"Think outside the box." That's what a recent writer to the Juneau Empire urged in her letter regarding the proposal to restructure high school education when Thunder Mountain High School opens in 15 months. That's exactly what the 35-member community committee did as it met for nearly 40 hours over six months.
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After looking at local statistics about graduation, achievement and extracurricular involvement, the group of parents, students, educators, university officials and business owners recognized that Juneau should not keep doing high school the way it has been done. We're losing too many kids along the way.
The group then read about how other schools are successfully tackling drop-out rates and achievement gaps. In the meantime, a series of open houses were held at schools and other places to get feedback from the public. There were strong feelings about not dividing the community, about making school work for kids who aren't connecting and about offering challenging classes at both locations.
The recommendations to the board from "The Next Generation: Our Community, Our Kids," answer those concerns and, indeed, are outside the box.
There are no geographic boundaries to divide the community into town versus valley.
Kids and their families can choose a school based on its special offerings or its proximity. Busing will be provided as needed.
Each school will develop around three focus areas (possibilities could include arts, health sciences, technology, etc.) so that kids in grades 10-12 can experience specialized classes which connect to our community. Even though upper-grade students will be involved in a "themed academy," they can pursue electives, and advanced placement courses will be offered at both schools.
In ninth grade, students will be on teams with four to six teachers. The freshman year is a risky transitional time when dropping out behaviors (such as skipping and flunking classes) get serious. A team of teachers working together can stay on top of students' attendance and grades and, as they get to know a student, help them choose a themed academy for the next year.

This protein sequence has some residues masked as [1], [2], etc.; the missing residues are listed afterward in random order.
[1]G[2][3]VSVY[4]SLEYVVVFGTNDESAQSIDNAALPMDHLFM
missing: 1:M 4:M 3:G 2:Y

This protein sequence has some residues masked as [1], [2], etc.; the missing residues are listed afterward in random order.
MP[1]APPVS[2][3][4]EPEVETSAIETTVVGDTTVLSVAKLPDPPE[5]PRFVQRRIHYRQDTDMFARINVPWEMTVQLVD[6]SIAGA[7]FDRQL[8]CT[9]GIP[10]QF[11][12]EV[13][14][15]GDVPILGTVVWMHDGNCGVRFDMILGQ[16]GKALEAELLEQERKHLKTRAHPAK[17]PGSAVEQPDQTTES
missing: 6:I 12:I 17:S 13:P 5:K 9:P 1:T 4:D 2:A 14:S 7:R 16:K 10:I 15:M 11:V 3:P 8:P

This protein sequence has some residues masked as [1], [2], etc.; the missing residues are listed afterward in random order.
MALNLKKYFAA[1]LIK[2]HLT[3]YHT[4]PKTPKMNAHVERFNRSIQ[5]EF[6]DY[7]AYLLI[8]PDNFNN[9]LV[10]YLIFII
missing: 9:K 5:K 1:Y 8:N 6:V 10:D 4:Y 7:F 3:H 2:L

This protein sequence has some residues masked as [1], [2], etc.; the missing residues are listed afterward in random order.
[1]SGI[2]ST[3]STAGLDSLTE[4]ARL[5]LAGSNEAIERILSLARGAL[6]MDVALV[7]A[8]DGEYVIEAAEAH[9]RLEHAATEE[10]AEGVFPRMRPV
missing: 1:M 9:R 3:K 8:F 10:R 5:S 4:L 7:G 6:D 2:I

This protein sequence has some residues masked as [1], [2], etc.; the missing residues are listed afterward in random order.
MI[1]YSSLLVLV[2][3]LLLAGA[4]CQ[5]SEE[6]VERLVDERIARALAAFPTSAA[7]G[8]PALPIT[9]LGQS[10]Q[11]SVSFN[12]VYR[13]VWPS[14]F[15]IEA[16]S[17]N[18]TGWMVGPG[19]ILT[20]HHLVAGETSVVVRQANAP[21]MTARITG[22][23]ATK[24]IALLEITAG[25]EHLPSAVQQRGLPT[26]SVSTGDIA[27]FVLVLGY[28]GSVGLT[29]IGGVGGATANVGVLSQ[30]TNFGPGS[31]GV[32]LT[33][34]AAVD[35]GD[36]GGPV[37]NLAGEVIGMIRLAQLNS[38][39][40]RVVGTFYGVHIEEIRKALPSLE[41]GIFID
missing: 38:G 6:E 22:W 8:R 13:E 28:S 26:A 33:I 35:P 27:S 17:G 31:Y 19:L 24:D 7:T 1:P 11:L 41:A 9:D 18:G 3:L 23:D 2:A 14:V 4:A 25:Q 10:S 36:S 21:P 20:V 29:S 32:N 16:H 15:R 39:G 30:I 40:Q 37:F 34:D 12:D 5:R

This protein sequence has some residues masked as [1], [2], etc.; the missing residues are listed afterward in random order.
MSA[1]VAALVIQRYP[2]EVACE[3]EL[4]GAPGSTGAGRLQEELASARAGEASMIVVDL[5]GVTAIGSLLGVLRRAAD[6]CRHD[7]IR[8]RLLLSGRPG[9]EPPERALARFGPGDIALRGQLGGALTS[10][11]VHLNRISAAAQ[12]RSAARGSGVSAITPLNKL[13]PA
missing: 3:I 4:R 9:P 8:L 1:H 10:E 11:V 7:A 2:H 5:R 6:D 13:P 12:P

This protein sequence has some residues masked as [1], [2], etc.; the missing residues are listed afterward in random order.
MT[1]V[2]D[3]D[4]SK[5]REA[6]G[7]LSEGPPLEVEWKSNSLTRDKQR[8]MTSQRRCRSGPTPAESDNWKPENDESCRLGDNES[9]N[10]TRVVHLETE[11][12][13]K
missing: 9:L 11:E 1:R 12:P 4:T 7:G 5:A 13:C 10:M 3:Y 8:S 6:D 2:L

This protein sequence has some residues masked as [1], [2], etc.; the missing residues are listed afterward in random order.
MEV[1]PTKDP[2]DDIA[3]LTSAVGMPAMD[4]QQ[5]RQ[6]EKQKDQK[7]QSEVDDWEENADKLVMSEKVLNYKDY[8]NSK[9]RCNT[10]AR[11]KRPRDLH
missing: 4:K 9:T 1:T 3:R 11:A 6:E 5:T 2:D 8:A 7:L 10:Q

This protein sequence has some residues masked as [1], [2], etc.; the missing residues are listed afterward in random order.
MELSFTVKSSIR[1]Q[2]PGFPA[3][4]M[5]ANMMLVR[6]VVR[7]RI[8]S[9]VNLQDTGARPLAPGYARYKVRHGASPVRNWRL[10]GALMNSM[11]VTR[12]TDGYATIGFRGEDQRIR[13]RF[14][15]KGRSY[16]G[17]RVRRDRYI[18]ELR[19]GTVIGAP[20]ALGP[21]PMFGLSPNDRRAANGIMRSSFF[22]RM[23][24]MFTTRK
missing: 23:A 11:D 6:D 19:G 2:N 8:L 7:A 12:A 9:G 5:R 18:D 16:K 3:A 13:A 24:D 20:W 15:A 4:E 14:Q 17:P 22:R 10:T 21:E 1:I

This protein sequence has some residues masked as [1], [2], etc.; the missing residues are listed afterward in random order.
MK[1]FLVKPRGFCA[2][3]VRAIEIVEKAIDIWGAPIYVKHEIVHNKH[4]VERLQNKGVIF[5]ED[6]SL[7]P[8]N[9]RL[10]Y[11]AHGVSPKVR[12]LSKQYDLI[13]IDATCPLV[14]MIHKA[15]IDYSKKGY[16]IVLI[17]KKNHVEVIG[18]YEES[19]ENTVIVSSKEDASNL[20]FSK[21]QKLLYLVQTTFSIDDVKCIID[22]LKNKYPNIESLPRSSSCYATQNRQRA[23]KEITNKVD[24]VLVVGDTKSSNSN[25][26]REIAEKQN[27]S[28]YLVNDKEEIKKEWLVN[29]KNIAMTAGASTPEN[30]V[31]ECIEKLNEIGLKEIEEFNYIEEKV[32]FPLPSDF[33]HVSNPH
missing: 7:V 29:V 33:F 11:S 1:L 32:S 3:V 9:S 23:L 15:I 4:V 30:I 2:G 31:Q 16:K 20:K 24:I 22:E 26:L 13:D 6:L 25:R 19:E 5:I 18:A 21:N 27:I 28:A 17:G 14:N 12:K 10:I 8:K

Every kid will have an adult advocate. This advisory system is a practice common among high schools that have reduced drop-out rates. The advocate will help a small group of students get to know one another and figure out a route to graduation.
It's understood that simply dividing current staff and students doesn't reduce class size, however, an advisory system and less-crowded conditions will go a long way toward making sure that no student slips through the cracks.
Extracurricular activities will be offered at both schools. Students tell us that often it's the sports and activities that keep them in school. Expanding those opportunities can connect more kids to school. Funding sports is an expensive proposition, even in a generous town such as Juneau. The committee recognized that adequate, stable, equitable funding for sports and activities must be developed.
Finally, while a 9/10-11/12 split was suggested in some public feedback, the committee discovered that Juneau could lose more than a million dollars in school funding and that such a division doesn't help the drop-out rate in the few places it's used.
I urge the public to become familiar with the "Next Generation" proposal (visit www.nextgenerationjuneau.com). We have the chance to remake high school in this town - not just for the sake of "thinking outside the box," but for the sake of our children.
Peggy Cowan is superintendent of the Juneau School District.
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